I'm Peregrine. I'm on a journey.

My mom posted a bunch of childhood pics of me on Facebook for my birthday.  These are my favorites, featuring my first time meeting my favorite animal.

Shocking Blue

—Hot Sand

With that, I want to say that I am leaving this blog up as an archive, but I am discontinuing its use.  I now have a personal blog at, and a photo inspiration blog for my gogo troupe at

Yes, I am still gogo dancing.  Gogo boys rule.

I posted this to Facebook yesterday. I am now out EVERYWHERE except work, and that will come next.

I wanted to post a public coming-out, though most who care already got the memo, one way or another. But it occurs to me that as this can be a sensitive topic, people have a tendency to handle it more delicately than I need them to, and as a consequence there might be things you’re wondering about but not bringing up, so I feel like I should do it for you. Furthermore, I want to post this for myself, as an exercise in openness, as speaking my mind has always been difficult for me. Finally, I’m tried of our culture acting like this is a topic that needs to be kept quiet, that we should be ashamed of and only whisper about. I’ve kept my feelings a secret my while life, and it’s time for me to get loud.

For those I have not told, have not been told by others, or have not gathered in other ways: I am a transgender person. I was assigned female at birth, and lived as female until fairly recently, though I always felt very uncomfortable doing so. For most of my life, I varied in my gender presentation, but tended more towards the ultra-feminine, hoping that some day I would get the hang of it and it would start to feel right. Last year, I finally began to accept myself and started the process of coming out and transitioning.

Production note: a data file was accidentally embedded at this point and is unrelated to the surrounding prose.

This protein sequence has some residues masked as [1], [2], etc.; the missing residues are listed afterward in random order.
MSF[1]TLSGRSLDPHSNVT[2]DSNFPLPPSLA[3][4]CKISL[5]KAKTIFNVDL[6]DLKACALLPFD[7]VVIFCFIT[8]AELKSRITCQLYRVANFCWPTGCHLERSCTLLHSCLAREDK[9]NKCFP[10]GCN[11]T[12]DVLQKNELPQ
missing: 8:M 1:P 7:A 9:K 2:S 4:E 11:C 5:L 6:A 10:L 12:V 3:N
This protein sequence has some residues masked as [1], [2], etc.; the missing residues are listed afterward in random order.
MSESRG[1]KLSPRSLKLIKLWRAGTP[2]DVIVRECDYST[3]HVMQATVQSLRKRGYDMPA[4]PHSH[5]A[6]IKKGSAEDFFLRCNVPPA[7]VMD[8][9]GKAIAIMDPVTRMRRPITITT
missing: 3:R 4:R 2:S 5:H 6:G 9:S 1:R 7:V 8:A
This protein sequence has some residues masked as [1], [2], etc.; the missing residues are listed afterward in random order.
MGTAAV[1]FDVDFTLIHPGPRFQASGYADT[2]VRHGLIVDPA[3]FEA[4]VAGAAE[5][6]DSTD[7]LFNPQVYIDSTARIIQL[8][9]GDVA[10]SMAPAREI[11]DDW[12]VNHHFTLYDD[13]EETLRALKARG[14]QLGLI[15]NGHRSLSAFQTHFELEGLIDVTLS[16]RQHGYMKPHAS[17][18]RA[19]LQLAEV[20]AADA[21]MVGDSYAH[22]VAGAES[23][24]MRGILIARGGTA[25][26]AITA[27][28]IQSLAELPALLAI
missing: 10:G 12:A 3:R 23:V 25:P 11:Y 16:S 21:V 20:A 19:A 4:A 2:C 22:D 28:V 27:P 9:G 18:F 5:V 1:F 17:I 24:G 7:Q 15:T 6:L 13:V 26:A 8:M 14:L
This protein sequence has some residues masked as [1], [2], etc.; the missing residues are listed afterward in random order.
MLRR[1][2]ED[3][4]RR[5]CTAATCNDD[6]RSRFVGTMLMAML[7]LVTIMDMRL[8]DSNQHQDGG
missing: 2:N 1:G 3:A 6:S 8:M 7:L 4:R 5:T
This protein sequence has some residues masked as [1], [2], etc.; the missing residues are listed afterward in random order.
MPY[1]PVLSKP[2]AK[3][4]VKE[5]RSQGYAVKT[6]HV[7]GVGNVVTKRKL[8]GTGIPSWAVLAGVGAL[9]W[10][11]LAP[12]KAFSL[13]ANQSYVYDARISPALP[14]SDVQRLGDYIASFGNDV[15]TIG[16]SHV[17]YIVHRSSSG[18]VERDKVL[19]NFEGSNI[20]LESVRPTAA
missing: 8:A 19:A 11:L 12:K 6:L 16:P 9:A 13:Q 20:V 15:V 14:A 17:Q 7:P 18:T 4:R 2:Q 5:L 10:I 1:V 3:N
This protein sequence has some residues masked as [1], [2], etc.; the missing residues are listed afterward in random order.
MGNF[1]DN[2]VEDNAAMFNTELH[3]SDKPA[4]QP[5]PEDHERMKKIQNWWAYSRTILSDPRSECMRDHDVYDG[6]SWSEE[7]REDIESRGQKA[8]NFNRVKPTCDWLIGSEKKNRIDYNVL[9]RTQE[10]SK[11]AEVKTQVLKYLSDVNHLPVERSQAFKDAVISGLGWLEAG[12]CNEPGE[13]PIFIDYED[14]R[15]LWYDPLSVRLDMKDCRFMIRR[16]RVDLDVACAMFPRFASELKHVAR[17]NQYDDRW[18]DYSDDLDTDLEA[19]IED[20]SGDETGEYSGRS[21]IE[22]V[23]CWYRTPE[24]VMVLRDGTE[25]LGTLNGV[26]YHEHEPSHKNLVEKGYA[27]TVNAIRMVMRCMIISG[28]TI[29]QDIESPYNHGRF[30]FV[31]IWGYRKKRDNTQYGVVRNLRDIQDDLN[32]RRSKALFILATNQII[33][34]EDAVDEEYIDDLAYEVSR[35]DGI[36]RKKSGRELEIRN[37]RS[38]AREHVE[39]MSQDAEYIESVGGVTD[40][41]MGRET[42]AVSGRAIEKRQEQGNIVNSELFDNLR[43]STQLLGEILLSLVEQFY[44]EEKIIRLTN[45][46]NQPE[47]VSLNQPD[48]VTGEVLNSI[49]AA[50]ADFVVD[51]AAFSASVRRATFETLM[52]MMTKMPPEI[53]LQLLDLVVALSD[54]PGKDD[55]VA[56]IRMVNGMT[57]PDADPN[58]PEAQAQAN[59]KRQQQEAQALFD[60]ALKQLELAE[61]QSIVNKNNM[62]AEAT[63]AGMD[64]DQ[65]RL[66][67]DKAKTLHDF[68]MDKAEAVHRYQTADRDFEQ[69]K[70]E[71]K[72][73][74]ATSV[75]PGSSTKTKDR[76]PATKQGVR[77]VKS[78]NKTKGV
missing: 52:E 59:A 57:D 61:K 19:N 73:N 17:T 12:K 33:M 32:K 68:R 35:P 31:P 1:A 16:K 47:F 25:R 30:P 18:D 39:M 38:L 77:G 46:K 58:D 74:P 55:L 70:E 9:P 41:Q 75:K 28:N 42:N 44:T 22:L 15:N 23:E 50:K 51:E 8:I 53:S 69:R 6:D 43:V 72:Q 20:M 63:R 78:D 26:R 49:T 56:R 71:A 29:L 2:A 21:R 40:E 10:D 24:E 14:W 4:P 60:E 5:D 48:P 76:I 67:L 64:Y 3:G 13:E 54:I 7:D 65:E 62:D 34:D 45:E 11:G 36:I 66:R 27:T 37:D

My legal first name has actually always been Christian—Ana was a nickname from childhood derived from Christiana, the feminization of Christian, kinda a long story. I didn’t use my legal first name until December, when I decided to start going by Chris or Christian. I now also use male pronouns. I will not be offended if you forget sometimes, but it is very important to me that you respect my gender identity, and any efforts that you make to affirm it will help me a great deal. I want you to understand that though this process is difficult for me, I feel better now. Things make more sense. I feel far less socially awkward and confused. I feel less daunted by every task, less afraid of the future, less frustrated by the circumstances of my life. What I’m trying to say is that though coming out is difficult and scary, nothing is more difficult than pretending indefinitely to be someone you’re not, no matter how convincing your performance is.

You might have questions, and, personally, I don’t mind answering them. You can message me.

In general, coming out has so far been a beautiful and humbling experience, and has really shown me how wonderful my friends and family are. I am very fortunate.

Above all, I want you guys to remember that I’m the same person I’ve always been, just happier. 

(And though most already know, posting this is still pretty scary, so, you know, be nice.)



"I had a husky who was raised with cats, and thought she was fucking cat. She even sat like a cat, with her arms and legs tucked under herself."

ooooooh my god my heart

(Source: zubat, via blessedharlot)